Creating sites which survive the test of time can be a tricky affair. Firstly, you need to avoid the temptation to jump on the current design trend bandwagon, as despite pink graffiti looking 'real dope' today, it's going to look 'real crappy' a year down the line. Then you have all your CSS, JS, and (x)HTML amongst others to consider - Web technologies can move at a frightening pace and there's always something on the horizon to do the same job better, and use less code doing it.
I'd imagine most of you reading this have client sites that they'd love to be able to re-visit, ripping out box model hacks, adding a few bits of nice CSS3, replacing sIFR with Cufon (any thoughts?) or maybe even moving the whole site onto a development framework such as Codeigniter? The hurdle that you'll inevitably face though is that if you're not changing the design itself (which to your credit may have stood the test of time and still look great) it's hard to convince the client that investing in everything bar the 'tip of the iceberg' is just as important as the design itself.
So what are the benefits to the client? Well, the big one is reduced time (and cost) for ongoing maintenance and development work. Some people will argue that reduced development time is a bad thing, as it means less hours invoiced and less money in the bank for iPods and Threadless tees. We'd then ask would you rather spend twice as long doing some pretty mundane updates to a site, or get them done nice and quickly (impressing the client with your responsiveness!) and then spend the time saved pitching some fantastic new ideas to them and working on those? We think it's a no brainer, and our experience has indeed shown that exploring new ideas can often result in acquiring larger budgets down the line anyway.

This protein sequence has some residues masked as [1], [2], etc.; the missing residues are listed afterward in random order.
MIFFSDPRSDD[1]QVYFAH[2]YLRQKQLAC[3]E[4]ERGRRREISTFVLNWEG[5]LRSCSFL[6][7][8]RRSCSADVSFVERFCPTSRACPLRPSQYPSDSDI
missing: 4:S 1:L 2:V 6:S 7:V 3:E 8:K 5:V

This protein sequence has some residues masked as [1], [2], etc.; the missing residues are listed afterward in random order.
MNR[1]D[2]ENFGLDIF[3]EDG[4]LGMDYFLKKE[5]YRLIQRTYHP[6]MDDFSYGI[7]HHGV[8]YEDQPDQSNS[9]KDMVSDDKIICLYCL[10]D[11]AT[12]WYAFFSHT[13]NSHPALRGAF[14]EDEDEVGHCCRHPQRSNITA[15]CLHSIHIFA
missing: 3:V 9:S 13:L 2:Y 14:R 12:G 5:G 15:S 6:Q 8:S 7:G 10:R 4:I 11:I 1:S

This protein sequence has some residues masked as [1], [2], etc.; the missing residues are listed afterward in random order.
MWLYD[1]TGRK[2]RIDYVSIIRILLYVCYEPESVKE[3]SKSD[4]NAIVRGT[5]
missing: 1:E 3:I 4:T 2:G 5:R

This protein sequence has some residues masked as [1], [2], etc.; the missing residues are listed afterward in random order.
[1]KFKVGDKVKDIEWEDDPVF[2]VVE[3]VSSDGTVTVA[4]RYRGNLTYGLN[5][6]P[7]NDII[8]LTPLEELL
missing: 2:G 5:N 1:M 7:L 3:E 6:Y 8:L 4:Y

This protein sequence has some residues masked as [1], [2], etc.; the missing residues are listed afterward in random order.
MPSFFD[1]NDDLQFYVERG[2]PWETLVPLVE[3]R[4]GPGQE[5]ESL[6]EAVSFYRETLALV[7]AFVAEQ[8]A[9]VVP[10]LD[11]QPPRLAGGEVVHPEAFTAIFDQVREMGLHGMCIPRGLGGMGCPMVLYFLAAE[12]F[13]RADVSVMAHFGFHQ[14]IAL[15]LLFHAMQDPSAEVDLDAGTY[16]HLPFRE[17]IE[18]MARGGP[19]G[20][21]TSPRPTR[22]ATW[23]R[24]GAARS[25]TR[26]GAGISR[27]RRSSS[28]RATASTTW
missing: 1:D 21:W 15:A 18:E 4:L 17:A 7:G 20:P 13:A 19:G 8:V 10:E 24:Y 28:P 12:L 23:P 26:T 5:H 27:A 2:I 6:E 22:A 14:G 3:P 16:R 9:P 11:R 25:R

Also, if you're like me, then just knowing that a site isn`t using the latest jQuery point release or that your Google Analytics code is being repeated on every page rather than in a nice a global include will niggle you like you have mild OCD!
Thankfully, we're fortunate to have clients who listen to our advice, and when we pitched a refresh of the Cafe Rouge site, which is close to celebrating it's 4th Birthday, they were completely on board. The result is a site which runs faster, uses less bandwidth and is more usable and thus easier to navigate - vastly improving the visitor experience . Their ongoing development work has reduced and we've got some exciting new projects underway for them as a result. Now if that wasn`t a worthwhile investment I don't know what is!
If you're in a similar position, what are your experiences? Are refreshes something you actively pitch, or something which you'd like to address but haven`t quite worked out the best way to do it? I'd be interested to hear your thoughts. In the meatime, I'm off to refresh myself with a pint. Good day to you all.